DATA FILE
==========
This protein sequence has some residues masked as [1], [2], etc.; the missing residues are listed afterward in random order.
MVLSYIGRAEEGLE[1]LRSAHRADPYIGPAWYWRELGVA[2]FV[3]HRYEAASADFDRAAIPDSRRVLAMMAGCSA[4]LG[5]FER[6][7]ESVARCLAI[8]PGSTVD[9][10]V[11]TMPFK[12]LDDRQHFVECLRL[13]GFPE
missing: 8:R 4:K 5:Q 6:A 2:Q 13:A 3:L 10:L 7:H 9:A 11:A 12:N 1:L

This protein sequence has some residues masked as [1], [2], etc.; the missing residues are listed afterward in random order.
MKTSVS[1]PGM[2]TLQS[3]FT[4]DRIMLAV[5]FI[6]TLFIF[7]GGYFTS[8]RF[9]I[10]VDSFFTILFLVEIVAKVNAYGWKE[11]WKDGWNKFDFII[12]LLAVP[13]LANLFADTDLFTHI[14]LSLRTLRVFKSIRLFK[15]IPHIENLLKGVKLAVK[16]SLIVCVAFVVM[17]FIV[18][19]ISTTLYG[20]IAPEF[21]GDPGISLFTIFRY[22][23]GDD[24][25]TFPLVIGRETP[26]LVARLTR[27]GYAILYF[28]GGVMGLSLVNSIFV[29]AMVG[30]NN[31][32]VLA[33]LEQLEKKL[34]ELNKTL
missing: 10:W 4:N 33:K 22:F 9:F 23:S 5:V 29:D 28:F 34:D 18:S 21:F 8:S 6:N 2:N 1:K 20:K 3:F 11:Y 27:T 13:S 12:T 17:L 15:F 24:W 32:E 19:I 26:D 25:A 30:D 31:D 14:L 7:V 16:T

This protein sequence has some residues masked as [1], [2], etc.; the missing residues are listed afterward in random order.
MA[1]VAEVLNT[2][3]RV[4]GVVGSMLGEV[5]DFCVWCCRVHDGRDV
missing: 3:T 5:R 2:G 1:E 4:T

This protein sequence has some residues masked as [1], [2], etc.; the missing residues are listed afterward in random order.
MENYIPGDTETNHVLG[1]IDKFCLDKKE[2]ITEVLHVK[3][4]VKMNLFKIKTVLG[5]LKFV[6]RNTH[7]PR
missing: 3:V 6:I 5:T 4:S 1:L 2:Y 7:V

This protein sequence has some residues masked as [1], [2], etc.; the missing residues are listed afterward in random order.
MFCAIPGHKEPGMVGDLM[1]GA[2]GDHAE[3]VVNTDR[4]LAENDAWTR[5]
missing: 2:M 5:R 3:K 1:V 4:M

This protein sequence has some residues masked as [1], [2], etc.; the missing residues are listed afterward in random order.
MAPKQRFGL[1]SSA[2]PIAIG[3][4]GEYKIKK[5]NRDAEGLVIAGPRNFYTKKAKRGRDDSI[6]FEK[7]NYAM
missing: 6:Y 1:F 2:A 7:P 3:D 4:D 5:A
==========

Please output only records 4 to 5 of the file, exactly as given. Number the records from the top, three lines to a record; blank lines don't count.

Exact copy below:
This protein sequence has some residues masked as [1], [2], etc.; the missing residues are listed afterward in random order.
MENYIPGDTETNHVLG[1]IDKFCLDKKE[2]ITEVLHVK[3][4]VKMNLFKIKTVLG[5]LKFV[6]RNTH[7]PR
missing: 3:V 6:I 5:T 4:S 1:L 2:Y 7:V

This protein sequence has some residues masked as [1], [2], etc.; the missing residues are listed afterward in random order.
MFCAIPGHKEPGMVGDLM[1]GA[2]GDHAE[3]VVNTDR[4]LAENDAWTR[5]
missing: 2:M 5:R 3:K 1:V 4:M